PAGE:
WRECKAGE AND IMPACT INFORMATION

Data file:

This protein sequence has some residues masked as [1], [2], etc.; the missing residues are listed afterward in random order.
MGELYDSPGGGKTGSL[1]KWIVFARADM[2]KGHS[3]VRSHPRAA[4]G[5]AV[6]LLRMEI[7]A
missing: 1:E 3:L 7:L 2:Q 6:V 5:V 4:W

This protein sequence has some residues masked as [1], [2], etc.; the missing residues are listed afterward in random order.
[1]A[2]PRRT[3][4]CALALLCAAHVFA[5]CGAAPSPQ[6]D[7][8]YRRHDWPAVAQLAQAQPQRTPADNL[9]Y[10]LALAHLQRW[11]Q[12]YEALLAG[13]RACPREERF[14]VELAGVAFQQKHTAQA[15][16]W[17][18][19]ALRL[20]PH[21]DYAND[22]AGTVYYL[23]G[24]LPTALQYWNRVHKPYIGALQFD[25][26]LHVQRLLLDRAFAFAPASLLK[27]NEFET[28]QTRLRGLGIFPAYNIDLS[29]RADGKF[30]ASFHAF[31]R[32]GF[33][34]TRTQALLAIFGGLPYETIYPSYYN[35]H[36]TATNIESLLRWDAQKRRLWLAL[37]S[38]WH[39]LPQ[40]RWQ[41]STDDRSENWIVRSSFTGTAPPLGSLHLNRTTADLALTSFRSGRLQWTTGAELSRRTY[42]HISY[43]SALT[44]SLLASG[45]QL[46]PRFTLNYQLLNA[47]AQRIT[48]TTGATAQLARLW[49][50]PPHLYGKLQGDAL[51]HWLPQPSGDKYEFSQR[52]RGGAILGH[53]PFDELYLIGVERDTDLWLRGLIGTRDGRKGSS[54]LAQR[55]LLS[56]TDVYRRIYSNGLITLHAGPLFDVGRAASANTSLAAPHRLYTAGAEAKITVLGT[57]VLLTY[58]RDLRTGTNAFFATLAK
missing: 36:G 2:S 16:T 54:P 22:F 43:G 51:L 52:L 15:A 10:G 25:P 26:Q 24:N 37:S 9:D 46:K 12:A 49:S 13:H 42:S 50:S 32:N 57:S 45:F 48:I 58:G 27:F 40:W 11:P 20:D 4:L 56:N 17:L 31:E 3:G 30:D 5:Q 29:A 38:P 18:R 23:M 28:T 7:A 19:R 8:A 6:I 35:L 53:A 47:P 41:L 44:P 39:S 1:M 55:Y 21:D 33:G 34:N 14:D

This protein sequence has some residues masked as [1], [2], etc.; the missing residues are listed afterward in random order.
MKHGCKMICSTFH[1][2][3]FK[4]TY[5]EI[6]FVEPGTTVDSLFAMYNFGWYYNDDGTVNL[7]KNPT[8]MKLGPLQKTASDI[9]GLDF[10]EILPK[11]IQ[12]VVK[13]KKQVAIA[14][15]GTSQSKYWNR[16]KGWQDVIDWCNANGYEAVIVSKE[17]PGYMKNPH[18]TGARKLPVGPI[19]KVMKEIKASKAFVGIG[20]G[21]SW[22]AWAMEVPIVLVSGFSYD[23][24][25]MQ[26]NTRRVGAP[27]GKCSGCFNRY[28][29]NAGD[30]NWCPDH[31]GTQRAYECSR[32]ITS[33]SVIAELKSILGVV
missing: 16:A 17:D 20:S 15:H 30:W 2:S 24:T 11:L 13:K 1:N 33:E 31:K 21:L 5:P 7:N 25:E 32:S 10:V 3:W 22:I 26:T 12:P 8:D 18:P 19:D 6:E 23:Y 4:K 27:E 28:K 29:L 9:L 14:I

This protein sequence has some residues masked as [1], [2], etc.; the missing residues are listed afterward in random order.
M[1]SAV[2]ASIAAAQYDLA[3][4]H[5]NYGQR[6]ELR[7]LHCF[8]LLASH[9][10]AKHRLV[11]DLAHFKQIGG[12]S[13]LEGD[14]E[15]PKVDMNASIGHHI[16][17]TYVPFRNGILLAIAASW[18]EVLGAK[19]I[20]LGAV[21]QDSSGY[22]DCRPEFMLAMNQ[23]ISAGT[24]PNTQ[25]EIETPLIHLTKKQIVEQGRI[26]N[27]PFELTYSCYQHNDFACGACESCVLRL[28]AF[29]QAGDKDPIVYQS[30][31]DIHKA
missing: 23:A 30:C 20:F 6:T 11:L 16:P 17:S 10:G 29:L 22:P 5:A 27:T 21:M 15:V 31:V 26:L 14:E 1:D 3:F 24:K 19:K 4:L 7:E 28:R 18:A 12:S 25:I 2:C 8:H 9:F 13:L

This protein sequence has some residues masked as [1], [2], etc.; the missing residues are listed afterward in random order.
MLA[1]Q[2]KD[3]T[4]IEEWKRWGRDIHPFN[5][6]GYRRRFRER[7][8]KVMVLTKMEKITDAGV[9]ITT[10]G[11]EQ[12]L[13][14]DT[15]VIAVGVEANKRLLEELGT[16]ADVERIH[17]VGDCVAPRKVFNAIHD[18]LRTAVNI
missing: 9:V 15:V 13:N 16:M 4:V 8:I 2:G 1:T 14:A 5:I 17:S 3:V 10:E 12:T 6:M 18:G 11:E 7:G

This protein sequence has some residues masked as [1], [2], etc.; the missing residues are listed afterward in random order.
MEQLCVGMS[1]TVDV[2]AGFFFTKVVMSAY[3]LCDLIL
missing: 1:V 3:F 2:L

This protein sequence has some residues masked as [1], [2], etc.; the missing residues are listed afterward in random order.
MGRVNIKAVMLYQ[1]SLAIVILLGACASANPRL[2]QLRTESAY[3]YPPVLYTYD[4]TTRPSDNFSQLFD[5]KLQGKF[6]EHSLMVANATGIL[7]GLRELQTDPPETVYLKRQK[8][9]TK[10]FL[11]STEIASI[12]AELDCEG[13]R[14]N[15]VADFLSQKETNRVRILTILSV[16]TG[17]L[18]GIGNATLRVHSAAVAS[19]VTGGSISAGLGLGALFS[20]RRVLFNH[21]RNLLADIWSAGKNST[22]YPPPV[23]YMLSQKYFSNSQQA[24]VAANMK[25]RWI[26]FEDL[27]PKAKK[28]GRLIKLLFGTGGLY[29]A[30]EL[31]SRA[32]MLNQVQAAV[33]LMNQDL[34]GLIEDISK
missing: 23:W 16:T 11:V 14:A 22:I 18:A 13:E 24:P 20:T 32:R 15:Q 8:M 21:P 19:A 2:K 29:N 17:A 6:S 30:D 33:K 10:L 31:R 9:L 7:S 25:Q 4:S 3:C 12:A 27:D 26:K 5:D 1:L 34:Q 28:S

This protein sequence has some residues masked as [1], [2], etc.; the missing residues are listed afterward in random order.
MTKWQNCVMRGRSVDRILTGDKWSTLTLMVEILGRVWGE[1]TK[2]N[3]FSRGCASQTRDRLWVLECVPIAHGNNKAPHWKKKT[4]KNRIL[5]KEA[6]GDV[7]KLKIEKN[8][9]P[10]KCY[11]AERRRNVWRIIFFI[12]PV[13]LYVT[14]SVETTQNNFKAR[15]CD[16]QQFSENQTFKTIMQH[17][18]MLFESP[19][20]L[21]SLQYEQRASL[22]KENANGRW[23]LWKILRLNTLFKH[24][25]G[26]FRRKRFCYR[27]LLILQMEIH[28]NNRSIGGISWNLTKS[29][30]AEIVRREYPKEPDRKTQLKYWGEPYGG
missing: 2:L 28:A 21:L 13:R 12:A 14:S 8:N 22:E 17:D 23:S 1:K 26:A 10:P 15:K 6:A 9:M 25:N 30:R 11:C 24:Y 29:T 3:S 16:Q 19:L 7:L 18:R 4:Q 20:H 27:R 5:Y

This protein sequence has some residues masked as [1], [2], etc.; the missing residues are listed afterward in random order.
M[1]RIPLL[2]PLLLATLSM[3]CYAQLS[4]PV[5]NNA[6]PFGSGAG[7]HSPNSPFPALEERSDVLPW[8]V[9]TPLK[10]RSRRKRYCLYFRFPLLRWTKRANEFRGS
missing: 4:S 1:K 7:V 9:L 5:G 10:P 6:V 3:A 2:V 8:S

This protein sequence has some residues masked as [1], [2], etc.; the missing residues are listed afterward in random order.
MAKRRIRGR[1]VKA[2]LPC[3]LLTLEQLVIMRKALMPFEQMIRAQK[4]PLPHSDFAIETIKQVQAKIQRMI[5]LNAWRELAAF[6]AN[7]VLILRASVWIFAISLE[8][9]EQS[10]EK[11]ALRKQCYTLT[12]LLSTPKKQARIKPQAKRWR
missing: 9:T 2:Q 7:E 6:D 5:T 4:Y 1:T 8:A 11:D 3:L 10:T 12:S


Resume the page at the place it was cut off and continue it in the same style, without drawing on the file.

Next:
The accident site was located in an open harvested corn field, about 2.2 miles east-northeast of the runway 20 threshold and about 1.75 miles east of the localizer centerline. The GPS altitude of the accident site was 854 feet. The main wreckage consisted of the entire airplane, which was orientated on a 074-degree magnetic heading. The wreckage was in an upright position and there was no appreciable wreckage debris path. All observed airframe structural separations were consistent with impact-related damage. The forward fuselage and cockpit were crushed upward and displaced aft. Flight control cable continuity was traced from the cockpit to the individual flight control surfaces. All observed flight control cable separations were consistent with overstress or were cut to facilitate recovery of the wreckage. There was no evidence of fire damage inside the cockpit, main cabin, aft fuselage, or empennage. Both wings remained attached to the fuselage and exhibited postimpact fire damage of their respective engine nacelle/locker. Both ailerons were found partially separated from their respective hinge attachments. The aileron trim actuator extension measured 11/16 inch, which corresponded to the trailing-edge of the aileron trim tab being deflected up about 15-degrees. The aileron trim indicator was damaged during impact. The right wing leading edge outboard of the engine nacelle was crushed upward and displaced aft. The right wing deice boot and winglet were damaged by the postimpact fire. The left wing aft structural attachment exhibited features consistent with an overstress separation. The left winglet had separated and was found laying adjacent to the wing. The left wing leading edge outboard of the engine nacelle was crushed upward and displaced aft. The tail section was found separated immediately aft of the aft pressure bulkhead and remained attached through control cables. Both elevators remained attached to their respective horizontal stabilizer. The elevator trim actuator extension measured 1-11/16 inch, which corresponded to the trailing-edge of the elevator trim tab being deflected up about 5-degrees. The elevator trim indicator was damaged during impact. The rudder remained attached to the vertical stabilizer. The rudder trim actuator extension measured 2-1/4 inch, which was consistent with a neutral rudder trim position. The rudder trim indicator was damaged during impact. The nose and main landing gear were found fully retracted and the cockpit selector handle was found in the GEAR UP position. A measurement of the wing flap control chain corresponded with a fully-retracted flap position. The flap selector handle and indicator were damaged during impact. An operational test of the wing spoiler actuators did not reveal any anomalies. The cockpit instrument panel sustained considerable damage during impact. The throttle quadrant was buckled and displaced to the right. Both throttles levers were found in the idle position and bent to the right. Both propeller levers were found full forward and bent to the right. Both mixture levers were found in an intermediate position and bent to the right. The cockpit altimeters had a Kollsman window setting between 29.98 and 29.99 inches of mercury. The stall warning horn and landing gear warning horn were extracted from the cockpit and both horns produced an aural tone when electrical power was applied. Switch continuity for the wing-mounted lift sensor was confirmed. Both engine-mounted vacuum pumps exhibited impact and thermal damage. Disassembly of both vacuum pumps did not reveal any anomalies attributable to a preimpact malfunction.